Media arts needs more classes or less students

Media arts needs more classes or less students

Media arts needs more classes or less students
October 02
18:36 2017

The UNT media arts program is popular, to say the least.

Chair of the department Eugene Martin says there are currently 1400 media arts majors, up 20 percent from last year. This makes it difficult for these students to get into the classes they need.

Media arts is under the College of Liberal Arts and Social Sciences. Under this college, media arts students have to acquire 12 hours or proficiency of a language, and nine hours of laboratory sciences.

Fitting these college requirements into their schedules is one obstacle for students getting into major-specific courses. It is also worth mentioning these requirements seem far removed from the topic of media arts.

If media arts were allowed to split off from the College of Liberal Arts and Social Sciences and become a college of its own, it would develop specific degree requirements for the College of Media Arts that would make this less of an issue.

Formerly called “RTVF,” media arts includes radio, television, and film majors. It currently shares the Radio, Television, and Performing Arts building with the dance and theatre department.

This shared space and subsequent lack of classrooms makes adding more course sections to fit everyone impossible. Frances Perkins, a media arts lecturer, said space and funds for expansion are a rare commodity for any department on campus.

“It’d be great if we could build a whole building with sound stages and all that stuff, but we’re talking about millions of dollars,” Perkins said.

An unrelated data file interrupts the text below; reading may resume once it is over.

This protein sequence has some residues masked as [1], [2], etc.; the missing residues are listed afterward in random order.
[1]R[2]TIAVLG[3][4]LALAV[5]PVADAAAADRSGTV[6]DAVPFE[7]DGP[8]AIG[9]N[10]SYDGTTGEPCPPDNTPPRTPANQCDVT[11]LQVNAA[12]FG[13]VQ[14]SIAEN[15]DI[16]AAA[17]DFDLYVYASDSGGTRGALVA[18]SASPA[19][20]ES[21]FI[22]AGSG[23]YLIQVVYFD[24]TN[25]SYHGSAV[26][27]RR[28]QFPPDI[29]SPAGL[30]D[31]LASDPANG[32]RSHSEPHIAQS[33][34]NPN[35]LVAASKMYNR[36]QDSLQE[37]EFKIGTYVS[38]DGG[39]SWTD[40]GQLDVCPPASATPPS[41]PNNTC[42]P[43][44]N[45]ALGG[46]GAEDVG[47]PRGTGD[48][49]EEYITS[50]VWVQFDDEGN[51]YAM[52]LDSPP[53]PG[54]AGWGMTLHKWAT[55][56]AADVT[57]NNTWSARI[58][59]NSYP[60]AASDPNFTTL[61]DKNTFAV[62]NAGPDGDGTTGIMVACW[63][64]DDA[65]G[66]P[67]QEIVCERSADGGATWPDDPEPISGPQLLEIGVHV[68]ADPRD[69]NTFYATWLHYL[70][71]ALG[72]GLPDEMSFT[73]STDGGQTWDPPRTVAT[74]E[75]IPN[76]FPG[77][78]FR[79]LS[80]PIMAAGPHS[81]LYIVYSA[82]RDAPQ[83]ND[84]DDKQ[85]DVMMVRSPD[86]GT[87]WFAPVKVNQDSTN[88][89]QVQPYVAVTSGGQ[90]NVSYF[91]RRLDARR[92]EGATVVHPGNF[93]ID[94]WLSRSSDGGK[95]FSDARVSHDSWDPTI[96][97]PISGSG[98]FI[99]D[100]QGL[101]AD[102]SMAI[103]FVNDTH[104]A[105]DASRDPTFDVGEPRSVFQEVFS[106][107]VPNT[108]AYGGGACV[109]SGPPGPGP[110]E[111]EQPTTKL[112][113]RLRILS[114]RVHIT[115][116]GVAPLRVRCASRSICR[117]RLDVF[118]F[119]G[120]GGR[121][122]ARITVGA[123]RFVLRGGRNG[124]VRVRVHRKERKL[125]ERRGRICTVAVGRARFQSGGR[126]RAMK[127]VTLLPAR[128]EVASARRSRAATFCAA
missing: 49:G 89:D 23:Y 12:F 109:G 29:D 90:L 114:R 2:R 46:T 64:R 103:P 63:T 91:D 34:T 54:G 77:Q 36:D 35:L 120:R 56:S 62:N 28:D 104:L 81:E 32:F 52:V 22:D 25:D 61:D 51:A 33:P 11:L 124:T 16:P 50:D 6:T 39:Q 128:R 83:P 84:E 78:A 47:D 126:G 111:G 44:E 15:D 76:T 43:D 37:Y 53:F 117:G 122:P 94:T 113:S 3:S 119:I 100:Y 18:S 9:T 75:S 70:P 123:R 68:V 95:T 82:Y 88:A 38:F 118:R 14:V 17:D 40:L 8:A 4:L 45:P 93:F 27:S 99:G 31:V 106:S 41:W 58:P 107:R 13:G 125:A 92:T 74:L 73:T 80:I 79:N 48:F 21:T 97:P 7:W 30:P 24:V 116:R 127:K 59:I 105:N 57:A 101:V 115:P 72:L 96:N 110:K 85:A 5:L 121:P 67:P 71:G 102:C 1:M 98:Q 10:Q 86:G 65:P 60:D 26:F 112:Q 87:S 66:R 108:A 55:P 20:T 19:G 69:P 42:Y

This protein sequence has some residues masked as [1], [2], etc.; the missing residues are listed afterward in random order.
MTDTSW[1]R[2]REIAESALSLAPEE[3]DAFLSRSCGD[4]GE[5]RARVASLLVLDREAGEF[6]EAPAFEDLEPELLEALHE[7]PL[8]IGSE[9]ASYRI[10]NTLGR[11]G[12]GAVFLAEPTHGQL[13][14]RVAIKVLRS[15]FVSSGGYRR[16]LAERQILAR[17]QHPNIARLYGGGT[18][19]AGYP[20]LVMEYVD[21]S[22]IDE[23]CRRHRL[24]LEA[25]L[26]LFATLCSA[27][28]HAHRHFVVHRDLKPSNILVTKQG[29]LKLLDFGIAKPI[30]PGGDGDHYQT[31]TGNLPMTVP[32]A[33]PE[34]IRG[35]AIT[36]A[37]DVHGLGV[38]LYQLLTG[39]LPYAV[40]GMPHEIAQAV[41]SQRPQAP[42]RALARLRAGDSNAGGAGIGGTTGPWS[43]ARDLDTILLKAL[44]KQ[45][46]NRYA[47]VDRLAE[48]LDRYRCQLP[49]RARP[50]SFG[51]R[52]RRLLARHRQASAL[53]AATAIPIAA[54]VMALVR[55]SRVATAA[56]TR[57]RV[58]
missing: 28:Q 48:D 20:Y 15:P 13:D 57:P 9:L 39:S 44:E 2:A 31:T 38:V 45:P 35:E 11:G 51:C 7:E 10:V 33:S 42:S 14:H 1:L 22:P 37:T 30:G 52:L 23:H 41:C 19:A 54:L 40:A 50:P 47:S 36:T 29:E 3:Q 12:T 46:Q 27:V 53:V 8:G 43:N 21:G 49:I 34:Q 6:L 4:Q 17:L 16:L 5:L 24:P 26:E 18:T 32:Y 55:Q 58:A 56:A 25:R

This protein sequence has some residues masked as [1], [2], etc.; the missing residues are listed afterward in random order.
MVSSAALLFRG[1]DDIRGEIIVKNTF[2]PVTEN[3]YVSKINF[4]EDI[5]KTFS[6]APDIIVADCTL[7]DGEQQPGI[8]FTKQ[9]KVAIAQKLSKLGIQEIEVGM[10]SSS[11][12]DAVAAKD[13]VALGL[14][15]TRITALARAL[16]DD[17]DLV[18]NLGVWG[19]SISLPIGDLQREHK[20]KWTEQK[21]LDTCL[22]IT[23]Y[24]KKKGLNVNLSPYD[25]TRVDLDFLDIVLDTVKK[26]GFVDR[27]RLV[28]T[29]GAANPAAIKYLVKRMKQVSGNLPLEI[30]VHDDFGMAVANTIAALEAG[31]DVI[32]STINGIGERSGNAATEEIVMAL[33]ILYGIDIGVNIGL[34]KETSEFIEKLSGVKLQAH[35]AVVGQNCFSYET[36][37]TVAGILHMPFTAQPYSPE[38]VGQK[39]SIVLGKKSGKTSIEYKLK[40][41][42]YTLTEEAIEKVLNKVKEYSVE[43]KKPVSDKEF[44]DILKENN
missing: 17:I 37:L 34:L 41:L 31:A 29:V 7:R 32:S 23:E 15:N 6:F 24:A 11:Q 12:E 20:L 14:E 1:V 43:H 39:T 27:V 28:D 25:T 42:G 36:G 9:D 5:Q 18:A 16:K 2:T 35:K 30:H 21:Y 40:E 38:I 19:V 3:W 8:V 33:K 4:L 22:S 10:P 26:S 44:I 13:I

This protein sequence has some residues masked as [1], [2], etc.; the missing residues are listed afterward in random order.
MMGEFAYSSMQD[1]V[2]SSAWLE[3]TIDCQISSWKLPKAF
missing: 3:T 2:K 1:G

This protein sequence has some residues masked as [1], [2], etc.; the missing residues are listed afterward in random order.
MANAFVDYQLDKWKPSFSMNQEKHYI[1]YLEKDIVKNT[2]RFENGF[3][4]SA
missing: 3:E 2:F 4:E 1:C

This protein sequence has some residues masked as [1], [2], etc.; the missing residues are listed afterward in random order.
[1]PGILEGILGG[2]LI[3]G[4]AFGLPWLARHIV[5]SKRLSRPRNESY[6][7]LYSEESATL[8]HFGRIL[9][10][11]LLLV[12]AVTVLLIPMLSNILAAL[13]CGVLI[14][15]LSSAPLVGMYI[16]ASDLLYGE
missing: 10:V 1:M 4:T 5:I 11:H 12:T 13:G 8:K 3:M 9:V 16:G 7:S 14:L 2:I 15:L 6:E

Media arts students like junior Sarah Brill are affected by this.

“The more advanced classes, there’s only 10 or 20 spots,” Brill said. “I’m a little bit worried about being able to get into certain classes.”

So UNT is lacking in room and money. What else can be done?

The answer may lie in readjusting policies for program enrollment. There are a few things already at work in the program that attempt to weed out some of the population. The major requires students to keep a 2.75 GPA and to complete three “pre-major” courses before they are considered “major status.”

“We’re really invested in delivering the highest quality that we can,” Martin said. “We don’t want to water anything down.”

With this in mind, how about taking more steps to accept the highest quality students into the program? Considering the increasing popularity of the major, more needs to be done to ensure students are able to register for classes they need.

Implementing a major enrollment capacity or being more selective in allowing students into the major would help alleviate some of the program’s growing pains. Requiring prospective students to provide a reel of their work or a portfolio would also help, granted it would make the major more exclusive.

But after all, that is kind of the point. I Nothing worth having comes easy, right?

Featured illustration by Max Raign

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Rachel Herzer

Rachel Herzer

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  1. Soc
    Soc October 04, 11:26


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